On the broader EU dimension, the Reception and Integration Agency is represented on the EU Immigration and Asylum Committee's National Contact Points on Integration. This group, which meets on a regular basis, was established in 2003 to exchange information and good practices in the area of integration at the European level. The group's first annual report on migration and integration in Europe is expected to be presented to the European Council in June 2004.
It is worth mentioning, that with regard to specific EU initiatives, the Reception and Integration Agency is the responsible authority in Ireland for the administration of the European Refugee Fund. The fund began operating on 1 January 2000 and will continue until 31 December 2004. The selection of suitable projects is carried out by a committee, especially appointed each year by the Reception and Integration Agency and comprises representatives from both Government and NGO sectors with experience in the fields of reception, integration and repatriation. Fifty projects in Ireland were being funded in the period 2000 to 2003 under the European Refugee Fund.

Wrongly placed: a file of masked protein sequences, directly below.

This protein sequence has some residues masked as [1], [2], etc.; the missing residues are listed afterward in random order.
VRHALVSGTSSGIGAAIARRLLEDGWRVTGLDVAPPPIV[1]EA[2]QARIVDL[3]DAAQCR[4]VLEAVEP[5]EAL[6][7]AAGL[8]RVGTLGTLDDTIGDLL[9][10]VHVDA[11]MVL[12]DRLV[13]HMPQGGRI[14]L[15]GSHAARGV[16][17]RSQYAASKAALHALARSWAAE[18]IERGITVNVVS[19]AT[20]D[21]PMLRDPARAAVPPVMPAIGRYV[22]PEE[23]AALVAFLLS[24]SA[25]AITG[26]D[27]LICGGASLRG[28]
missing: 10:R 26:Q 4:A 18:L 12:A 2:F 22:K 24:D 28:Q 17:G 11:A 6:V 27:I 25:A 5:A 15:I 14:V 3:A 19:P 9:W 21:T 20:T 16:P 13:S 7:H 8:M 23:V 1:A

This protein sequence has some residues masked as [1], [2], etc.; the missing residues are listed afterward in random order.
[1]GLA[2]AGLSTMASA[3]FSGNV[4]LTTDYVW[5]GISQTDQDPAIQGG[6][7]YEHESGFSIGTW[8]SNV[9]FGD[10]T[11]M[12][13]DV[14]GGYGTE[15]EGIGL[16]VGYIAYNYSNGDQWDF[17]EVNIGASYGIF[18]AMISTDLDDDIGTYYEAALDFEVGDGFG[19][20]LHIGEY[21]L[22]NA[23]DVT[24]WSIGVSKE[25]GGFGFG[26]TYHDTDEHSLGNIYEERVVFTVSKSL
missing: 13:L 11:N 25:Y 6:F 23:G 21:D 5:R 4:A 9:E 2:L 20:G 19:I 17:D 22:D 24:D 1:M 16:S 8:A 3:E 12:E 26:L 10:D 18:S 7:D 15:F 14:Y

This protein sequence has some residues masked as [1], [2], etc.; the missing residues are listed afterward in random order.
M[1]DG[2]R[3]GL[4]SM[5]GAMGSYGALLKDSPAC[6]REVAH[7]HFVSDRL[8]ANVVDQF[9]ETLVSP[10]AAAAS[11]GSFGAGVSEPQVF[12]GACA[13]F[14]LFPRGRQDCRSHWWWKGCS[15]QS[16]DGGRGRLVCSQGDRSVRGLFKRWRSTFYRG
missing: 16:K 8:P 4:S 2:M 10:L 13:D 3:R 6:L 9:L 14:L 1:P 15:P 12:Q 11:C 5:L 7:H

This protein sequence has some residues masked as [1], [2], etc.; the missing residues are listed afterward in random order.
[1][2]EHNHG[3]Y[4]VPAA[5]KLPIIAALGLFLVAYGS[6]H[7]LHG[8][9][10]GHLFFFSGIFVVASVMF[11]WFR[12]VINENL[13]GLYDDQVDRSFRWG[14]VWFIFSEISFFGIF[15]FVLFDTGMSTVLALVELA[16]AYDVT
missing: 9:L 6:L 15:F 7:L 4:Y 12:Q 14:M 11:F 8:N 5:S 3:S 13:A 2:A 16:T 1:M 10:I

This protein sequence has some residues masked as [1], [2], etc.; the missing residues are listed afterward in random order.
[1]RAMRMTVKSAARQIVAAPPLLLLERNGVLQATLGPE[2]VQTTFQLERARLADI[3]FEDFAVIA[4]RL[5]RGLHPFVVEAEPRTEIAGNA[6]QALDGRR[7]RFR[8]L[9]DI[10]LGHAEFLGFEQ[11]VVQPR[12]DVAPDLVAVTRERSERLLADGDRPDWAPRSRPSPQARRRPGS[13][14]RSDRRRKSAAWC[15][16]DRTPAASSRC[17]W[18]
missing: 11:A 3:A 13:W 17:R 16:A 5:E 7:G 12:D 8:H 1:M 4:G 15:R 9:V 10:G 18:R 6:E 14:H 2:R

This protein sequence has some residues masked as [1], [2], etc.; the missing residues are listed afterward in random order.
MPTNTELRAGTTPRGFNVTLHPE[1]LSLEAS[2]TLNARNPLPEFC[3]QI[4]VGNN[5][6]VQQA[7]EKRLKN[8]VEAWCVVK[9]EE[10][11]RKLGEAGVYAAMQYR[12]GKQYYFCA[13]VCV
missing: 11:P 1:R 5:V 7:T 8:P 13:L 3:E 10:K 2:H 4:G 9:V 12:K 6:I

Furthermore, the Reception and Integration Agency is currently working in partnership with the Ministry of Labour in Finland on the MORE project which is targeted to develop, in trans-national co-operation, comprehensive resettlement models which can be utilised in European Union member states. There is a clear need to create models which would link together all resettlement related measures from interviews and decisions made in the first country of asylum to the local level reception and integration measures. The MORE project aims to address this need. Co-operating organisations in the project are the United Nations High Commissioner for Refugees, International Organisation for Migration and the European Commission for Refugees and Exiles. The project is of 18 months duration and it is co-funded by the EU Commission under the European Refugee Fund.